Initial & boundary conditions

The next step is to specify the initial conditions. This can be done in the subroutine useric as follows:

subroutine useric(ix,iy,iz,ieg)
implicit none
include 'SIZE'
include 'TOTAL'
include 'NEKUSE'

integer ix,iy,iz,ieg

ux   = 1.0
uy   = 0.0
uz   = 0.0
temp = 0.0


For walls and periodic boundaries, nothing needs to be specified in the user file, so userbc can remain unmodified.

Control parameters

The control parameters for any case are given in the .par file. For this case, using any text editor, create a new file called hillp.par and type in the following

# nek parameter file
stopAt = endTime
endTime  = 200

variableDT = yes
targetCFL = 0.4
timeStepper = bdf2

writeControl = runTime
writeInterval = 20

equation = incompNS

residualTol = 1e-5
residualProj = yes

residualTol = 1e-8
density = 1
viscosity = -100

In choosing viscosity = -100 we are actually setting the Reynolds number. This assumes that \(\rho \times u_b \times h = 1\) where \(u_b\) denotes the bulk velocity and \(h\) the hill height.

We have set the calculation to stop at the physical time of \(T=200\) (endTime=200) which is roughly 22 flow-thru time units (based on the bulk velocity \(u_b\) and length of periodic pitch, \(L=9\)). Additional details on the names of keys in the .par file can be found here.

SIZE file

The static memory layout of Nek5000 requires the user to set some solver parameters through a so called SIZE file. Typically it’s a good idea to start from our template. Copy the SIZE.template file from the core directory and rename it SIZE in the working directory:

cp $HOME/Nek5000/core/SIZE.template SIZE

Then, adjust the following parameters in the BASIC section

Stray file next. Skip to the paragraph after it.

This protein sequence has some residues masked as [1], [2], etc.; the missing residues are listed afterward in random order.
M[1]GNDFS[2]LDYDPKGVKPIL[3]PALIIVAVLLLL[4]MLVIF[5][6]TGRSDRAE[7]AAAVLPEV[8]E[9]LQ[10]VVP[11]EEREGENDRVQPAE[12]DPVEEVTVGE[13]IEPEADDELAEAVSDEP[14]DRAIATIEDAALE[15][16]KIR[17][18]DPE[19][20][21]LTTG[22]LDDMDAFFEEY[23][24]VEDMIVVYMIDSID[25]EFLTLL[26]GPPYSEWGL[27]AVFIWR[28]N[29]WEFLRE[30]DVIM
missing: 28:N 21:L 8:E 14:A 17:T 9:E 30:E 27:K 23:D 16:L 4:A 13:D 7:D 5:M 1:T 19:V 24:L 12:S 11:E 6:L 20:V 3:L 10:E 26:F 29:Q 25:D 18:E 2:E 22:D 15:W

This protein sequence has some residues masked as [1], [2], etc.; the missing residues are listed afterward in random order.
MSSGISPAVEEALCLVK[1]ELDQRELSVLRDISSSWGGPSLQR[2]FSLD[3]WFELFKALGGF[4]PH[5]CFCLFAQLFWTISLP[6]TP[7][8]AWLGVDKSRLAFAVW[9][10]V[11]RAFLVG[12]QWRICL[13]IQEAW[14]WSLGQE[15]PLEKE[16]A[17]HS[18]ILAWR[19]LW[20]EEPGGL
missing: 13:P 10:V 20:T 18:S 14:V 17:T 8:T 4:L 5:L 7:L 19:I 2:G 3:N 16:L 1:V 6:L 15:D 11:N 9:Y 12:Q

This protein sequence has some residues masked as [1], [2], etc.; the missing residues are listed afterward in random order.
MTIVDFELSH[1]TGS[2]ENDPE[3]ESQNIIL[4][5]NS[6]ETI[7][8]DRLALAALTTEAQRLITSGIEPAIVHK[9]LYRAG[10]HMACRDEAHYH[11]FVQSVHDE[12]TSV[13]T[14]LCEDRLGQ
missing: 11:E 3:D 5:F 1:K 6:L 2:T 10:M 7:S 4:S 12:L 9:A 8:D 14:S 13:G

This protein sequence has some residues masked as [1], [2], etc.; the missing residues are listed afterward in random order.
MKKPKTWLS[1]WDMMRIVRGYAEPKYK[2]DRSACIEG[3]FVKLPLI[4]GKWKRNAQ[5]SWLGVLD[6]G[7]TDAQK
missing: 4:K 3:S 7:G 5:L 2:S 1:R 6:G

parameter (ldim=2)
parameter (lx1=8)
parameter (lxd=12)
parameter (lx2=lx1)

parameter (lelg=22*8)
parameter (lpmin=1)
parameter (lpmax=4)
parameter (ldimt=1)


For this tutorial we have set our polynomial order to be \(N=7\) - this is defined in the SIZE file above as lx1=8 which indices that there are 8 points in each spatial dimension of every element. Additional details on the parameters in the SIZE file are given here.


With the hillp.usr, and SIZE files created, we are now ready to compile:

makenek hillp

If all works properly, upon compilation the executable nek5000 will be generated.

Running the case

First we need to run our domain paritioning tool


On input specify hillp as your casename and press enter to use the default tolerance. This step will produce hillp.ma2 which needs to be generated only once.

Now you are all set, just run

nekbmpi hillp 4

to launch an MPI jobs on your local machine using 4 ranks. The output will be redirected to logfile.

Post-processing the results

Once execution is completed your directory should now contain multiple checkpoint files that look like this:


The preferred mode for data visualization and analysis with Nek5000 is to use Visit/Paraview. One can use the script visnek, to be found in /scripts. It is sufficent to run:

visnek hillp

(or the name of your session) to obatain a file named hillp.nek5000 which can be recognized in Visit/Paraview.

In the viewing window one can visualize the flow-field as depicted in Fig. 7.


Fig. 7 Steady-State flow field visualized in Visit/Paraview. Vectors represent velocity. Colors represent velocity magnitude. Note, velocity vectors are equal size and not scaled by magnitude.